“Breck” is of the most popular ski resorts in Colorado due to its proximity to Denver, all-abilities terrain and amazing snow. This combination means that Breckenridge is often congested and competitive on the weekends. If you can skip away during the week, however, you will find a charming, laid-back vibe and lots of snow. The real draw of Breck, however, is the town, which features the most varied nightlife of the Colorado ski towns. The bars range from upscale to dive, and the cuisine runs a similar gamut. It’s a safe bet that there’s a party going on almost every night of the week. 1.5 hours from Denver

Aspen Snowmass
Photograph: Dan Bayer

5. Aspen Snowmass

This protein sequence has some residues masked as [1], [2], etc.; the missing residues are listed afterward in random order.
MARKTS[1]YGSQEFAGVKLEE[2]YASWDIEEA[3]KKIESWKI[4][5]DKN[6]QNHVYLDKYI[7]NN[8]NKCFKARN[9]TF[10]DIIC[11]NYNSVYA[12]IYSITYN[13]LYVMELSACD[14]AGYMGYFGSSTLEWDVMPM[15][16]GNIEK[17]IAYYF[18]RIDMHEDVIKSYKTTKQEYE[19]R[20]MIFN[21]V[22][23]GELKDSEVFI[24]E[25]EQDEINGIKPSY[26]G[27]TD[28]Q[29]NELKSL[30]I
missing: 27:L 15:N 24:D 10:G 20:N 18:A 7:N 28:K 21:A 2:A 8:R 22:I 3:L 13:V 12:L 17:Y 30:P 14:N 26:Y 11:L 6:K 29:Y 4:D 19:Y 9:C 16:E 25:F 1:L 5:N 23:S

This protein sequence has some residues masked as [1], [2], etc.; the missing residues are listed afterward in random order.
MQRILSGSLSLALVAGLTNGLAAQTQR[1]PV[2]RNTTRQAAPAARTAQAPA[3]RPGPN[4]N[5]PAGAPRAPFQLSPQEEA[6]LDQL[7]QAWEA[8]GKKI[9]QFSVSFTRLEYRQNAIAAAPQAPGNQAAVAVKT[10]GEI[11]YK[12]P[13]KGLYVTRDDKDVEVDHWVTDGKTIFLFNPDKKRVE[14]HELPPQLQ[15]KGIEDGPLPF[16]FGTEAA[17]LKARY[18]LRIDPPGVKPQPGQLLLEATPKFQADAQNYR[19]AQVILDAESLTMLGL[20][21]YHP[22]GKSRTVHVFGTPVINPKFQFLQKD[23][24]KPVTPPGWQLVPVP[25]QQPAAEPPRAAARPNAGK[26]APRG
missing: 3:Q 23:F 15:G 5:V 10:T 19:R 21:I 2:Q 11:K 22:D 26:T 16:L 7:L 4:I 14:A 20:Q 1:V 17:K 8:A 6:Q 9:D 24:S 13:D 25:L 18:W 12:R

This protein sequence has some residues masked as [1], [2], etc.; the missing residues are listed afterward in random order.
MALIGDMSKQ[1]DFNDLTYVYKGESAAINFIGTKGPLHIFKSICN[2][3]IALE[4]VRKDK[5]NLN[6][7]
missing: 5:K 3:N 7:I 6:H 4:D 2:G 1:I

Colorado’s most famous ski destination is actually comprised of four different ski resorts within a 10-mile radius: Aspen Mountain (aka Ajax), Aspen Highlands, Snowmass and Buttermilk Mountain. All are covered on the same ticket and linked via bus. The enormous skiable area provides more than enough terrain for all abilities. The regular powder dumps keep everyone happy, including the multiple celebrities you will see at the mountain lodge. But beware: if you travel on a shoestring budget, you will have a tough time enjoying Aspen Snowmass. The town’s nightlife, posh hotels and truly world-class restaurants are the real draw, but you pay for it. If Vail sends you home with an empty wallet, then Aspen leaves you with ample credit card debt. 4 hours from Denver

Winter Park
Photograph: Courtesy Winter Park

6. Winter Park